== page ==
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  • 8/9/2019 WWWRPG Beta1.1 Spreads

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    “INDY CIRCUIT” PLAYTEST EDITION

    Design & Writing by Nathan D. PaolettaGimmick portraits by Ramon Villalobos

    Maneuver illustrations by Gregor Hutton

    THANKS: Vincent for Apocalypse World, Avery for Simple World,

    Ian+Bret+Eppy+John for being my wrestling bros.

    GIMMICK THANKS: Bret Gillan for The Jobber, Alex Isabelle for The Wasted,

    Ian Williams for The Hardcore (orig. The Hardcore Icon)

    RULES THANKS: John Stavropolous for Making the X,

    Ron Edwards for The Top Spot

    F    ./  T P E     P

    . F    ./ R 8.17.14

    ndpdesign

  • 8/9/2019 WWWRPG Beta1.1 Spreads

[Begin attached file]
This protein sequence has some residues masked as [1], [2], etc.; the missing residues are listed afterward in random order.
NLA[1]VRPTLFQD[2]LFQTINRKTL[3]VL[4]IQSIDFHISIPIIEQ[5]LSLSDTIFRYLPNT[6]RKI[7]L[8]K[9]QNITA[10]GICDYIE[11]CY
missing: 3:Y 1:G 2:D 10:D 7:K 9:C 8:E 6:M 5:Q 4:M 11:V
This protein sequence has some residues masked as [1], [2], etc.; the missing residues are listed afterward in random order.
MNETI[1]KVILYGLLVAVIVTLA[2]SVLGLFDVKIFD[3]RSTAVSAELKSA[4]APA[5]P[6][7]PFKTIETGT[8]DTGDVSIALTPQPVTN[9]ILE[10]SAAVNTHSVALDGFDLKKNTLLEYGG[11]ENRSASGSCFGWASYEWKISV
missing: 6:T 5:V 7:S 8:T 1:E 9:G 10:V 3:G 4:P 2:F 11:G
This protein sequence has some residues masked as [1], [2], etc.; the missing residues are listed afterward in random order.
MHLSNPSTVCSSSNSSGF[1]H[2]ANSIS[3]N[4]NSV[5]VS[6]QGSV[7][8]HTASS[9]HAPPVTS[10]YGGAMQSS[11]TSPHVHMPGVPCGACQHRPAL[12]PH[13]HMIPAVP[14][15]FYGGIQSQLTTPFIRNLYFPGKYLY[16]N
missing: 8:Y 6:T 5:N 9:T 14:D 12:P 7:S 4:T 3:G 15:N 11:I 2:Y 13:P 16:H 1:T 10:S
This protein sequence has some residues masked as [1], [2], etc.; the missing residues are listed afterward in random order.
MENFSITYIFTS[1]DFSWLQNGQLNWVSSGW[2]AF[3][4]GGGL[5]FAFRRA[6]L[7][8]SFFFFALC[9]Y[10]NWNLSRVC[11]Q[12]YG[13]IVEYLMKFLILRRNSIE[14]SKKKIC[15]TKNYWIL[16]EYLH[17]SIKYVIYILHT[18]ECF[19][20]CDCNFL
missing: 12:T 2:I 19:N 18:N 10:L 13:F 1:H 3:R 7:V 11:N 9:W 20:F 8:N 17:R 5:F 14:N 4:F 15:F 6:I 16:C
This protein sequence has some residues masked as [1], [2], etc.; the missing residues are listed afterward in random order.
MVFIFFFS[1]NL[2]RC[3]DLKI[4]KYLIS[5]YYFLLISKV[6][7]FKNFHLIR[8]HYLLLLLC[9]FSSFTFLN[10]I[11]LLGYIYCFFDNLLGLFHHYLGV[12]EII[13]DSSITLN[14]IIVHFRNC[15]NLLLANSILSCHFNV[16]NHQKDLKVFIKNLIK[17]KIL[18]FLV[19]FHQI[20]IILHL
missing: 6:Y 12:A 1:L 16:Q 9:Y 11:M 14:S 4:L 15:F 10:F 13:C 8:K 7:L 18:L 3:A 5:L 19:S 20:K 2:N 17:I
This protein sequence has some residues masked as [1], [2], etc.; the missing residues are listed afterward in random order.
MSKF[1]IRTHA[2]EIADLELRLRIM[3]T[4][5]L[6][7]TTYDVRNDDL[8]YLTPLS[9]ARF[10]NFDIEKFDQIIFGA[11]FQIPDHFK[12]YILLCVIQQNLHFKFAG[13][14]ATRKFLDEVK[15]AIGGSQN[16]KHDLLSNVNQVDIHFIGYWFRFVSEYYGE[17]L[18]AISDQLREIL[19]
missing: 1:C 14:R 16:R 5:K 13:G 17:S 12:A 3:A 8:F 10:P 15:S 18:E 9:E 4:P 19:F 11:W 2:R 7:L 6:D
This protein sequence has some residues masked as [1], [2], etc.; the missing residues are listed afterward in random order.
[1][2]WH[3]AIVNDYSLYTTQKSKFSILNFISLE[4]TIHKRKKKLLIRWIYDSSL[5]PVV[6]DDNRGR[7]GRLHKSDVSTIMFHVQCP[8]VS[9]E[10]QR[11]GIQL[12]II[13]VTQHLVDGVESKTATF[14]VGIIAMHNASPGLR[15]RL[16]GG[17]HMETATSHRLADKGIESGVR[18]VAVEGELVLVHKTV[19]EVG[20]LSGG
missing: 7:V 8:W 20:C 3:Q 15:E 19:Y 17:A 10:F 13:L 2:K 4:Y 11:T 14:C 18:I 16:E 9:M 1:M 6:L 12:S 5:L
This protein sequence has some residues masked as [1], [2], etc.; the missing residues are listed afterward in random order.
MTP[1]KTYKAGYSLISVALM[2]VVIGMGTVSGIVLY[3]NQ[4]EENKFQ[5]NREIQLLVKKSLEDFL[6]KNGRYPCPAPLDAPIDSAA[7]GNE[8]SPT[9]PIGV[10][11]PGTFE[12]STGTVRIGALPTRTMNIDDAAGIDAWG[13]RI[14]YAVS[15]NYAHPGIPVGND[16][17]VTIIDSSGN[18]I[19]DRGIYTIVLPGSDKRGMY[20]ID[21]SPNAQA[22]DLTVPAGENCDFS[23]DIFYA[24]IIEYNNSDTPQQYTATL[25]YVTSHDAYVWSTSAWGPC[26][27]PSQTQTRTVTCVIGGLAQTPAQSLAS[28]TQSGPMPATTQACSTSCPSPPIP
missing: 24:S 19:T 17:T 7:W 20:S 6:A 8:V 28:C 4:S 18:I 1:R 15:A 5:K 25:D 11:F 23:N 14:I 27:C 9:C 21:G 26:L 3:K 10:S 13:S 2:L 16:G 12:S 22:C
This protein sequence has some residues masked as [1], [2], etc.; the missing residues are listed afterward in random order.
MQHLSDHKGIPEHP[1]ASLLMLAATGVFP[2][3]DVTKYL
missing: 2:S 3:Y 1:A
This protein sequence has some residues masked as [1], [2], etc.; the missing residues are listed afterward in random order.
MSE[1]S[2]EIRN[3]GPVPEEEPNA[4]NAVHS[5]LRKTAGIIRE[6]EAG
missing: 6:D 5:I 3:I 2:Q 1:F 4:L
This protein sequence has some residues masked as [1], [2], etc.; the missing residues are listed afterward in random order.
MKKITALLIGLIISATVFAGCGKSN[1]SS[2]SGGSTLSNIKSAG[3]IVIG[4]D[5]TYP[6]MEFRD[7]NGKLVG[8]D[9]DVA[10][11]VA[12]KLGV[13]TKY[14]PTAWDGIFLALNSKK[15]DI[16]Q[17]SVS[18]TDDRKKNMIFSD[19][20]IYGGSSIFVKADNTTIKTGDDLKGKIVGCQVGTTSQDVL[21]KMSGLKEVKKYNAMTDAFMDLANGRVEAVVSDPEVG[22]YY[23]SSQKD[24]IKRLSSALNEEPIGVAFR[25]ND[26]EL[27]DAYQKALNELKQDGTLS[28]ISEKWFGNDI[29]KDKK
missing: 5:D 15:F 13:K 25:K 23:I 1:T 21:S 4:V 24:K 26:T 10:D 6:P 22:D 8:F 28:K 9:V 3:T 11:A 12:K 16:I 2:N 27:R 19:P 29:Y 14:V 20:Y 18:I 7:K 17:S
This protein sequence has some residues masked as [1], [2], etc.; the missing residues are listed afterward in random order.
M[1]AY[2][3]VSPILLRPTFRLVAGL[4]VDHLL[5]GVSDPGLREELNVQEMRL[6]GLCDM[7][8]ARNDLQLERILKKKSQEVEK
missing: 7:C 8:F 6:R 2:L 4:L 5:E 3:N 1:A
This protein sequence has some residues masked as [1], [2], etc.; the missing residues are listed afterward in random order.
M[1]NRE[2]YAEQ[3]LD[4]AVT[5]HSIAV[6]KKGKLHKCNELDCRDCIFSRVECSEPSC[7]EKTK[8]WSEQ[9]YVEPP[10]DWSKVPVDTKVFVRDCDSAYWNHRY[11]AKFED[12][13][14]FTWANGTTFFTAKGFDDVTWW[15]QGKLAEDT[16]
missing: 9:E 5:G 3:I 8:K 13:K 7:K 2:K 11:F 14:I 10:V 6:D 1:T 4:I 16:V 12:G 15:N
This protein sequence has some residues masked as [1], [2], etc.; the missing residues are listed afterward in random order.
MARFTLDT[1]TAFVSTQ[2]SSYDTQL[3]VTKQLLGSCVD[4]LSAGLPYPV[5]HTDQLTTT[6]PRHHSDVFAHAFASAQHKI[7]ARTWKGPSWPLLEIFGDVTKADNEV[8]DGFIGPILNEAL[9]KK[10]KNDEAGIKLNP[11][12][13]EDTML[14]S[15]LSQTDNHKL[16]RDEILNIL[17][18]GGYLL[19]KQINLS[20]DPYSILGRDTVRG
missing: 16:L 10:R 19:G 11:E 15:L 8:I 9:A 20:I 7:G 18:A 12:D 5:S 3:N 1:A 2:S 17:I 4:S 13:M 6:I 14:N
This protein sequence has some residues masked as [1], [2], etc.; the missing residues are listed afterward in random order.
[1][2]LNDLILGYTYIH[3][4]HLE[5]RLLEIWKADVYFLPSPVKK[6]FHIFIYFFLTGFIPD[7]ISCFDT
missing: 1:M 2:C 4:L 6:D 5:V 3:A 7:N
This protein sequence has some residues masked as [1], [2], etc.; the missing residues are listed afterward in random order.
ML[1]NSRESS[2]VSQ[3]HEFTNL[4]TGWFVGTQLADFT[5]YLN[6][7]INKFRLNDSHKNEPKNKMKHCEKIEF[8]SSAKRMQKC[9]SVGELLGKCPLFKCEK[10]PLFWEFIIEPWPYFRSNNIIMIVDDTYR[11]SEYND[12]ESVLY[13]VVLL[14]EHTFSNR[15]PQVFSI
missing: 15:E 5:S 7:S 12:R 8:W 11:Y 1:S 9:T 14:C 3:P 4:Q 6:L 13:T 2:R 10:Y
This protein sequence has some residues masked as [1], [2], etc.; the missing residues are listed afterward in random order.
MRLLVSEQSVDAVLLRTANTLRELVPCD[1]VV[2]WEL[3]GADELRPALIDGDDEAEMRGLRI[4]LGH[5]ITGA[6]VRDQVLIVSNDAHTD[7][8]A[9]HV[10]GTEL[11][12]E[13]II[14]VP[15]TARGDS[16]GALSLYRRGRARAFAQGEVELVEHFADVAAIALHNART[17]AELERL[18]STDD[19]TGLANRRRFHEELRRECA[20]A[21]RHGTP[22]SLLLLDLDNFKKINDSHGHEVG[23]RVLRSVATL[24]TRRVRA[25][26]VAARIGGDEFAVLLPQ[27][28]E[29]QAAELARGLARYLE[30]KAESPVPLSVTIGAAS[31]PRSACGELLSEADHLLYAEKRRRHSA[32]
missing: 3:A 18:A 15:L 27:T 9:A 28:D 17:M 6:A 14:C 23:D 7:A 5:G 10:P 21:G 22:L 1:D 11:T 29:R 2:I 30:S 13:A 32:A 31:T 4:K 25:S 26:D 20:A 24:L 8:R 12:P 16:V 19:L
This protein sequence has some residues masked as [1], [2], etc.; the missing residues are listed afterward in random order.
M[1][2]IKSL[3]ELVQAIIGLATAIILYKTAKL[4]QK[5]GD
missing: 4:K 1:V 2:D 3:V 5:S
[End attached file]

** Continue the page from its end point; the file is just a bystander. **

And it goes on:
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    32   WWWRPGIrven “Lawbreaker” Keppen | Adam Dray | Joe | Iacopo Frigerio

    DEVELOPMENT HISTORY

    This is the rst Beta draft, with updates, for general distribution. If you know somebody

    who you think would dig this game, please share!

    ROUGH DRAT PLAY TESTERS: John Stavropolous, Tim Rodriguez, Anon Adderlane,

    and Terry Romero; Ian Williams and Bret Gillan; Alex Isabelle/Revan Adler, Girolamo Castaldo, (and others). Thank you all for your patience dealing

    with the rough edges, and your incisive and motivational feedback.

    ALPHA PLAYTESTERS: Jake Baerkircher, Evan Dicken, Dylan Weltch, George

    Foster Jr, Sakar and Graham; John Stavropolous and Dylan Clayton; Tim

    Rodriguez, Adam Swiatlowski, Todd Love, Darren Watts and Dev Purkay-

    astha; Paul Imboden, Eric Mersmann, and Aaron. Thank you all for your enthusiasm, good will and excellently observant comments. BETA PLAYTESTERS: Ron Edwards, Eric Mersmann, Ed Blair, Dylan Clayton

    and Keith Senkowski

    EEDBACK:

    (email) n.d.paoletta@gmail.com

    (twitter) @ndpaoletta

    (G+) plus.google.com/+NathanPaoletta

    Use the hashtag #WWWRPG

    TO PLAY:

    You need this booklet/PDF, the Gim-

    mick, Moves and Creative record

    sheets (available as a standalone

    download at ndpdesign.com/playtest), pencils and scratch pa-

    per or note cards, at least 2d6, a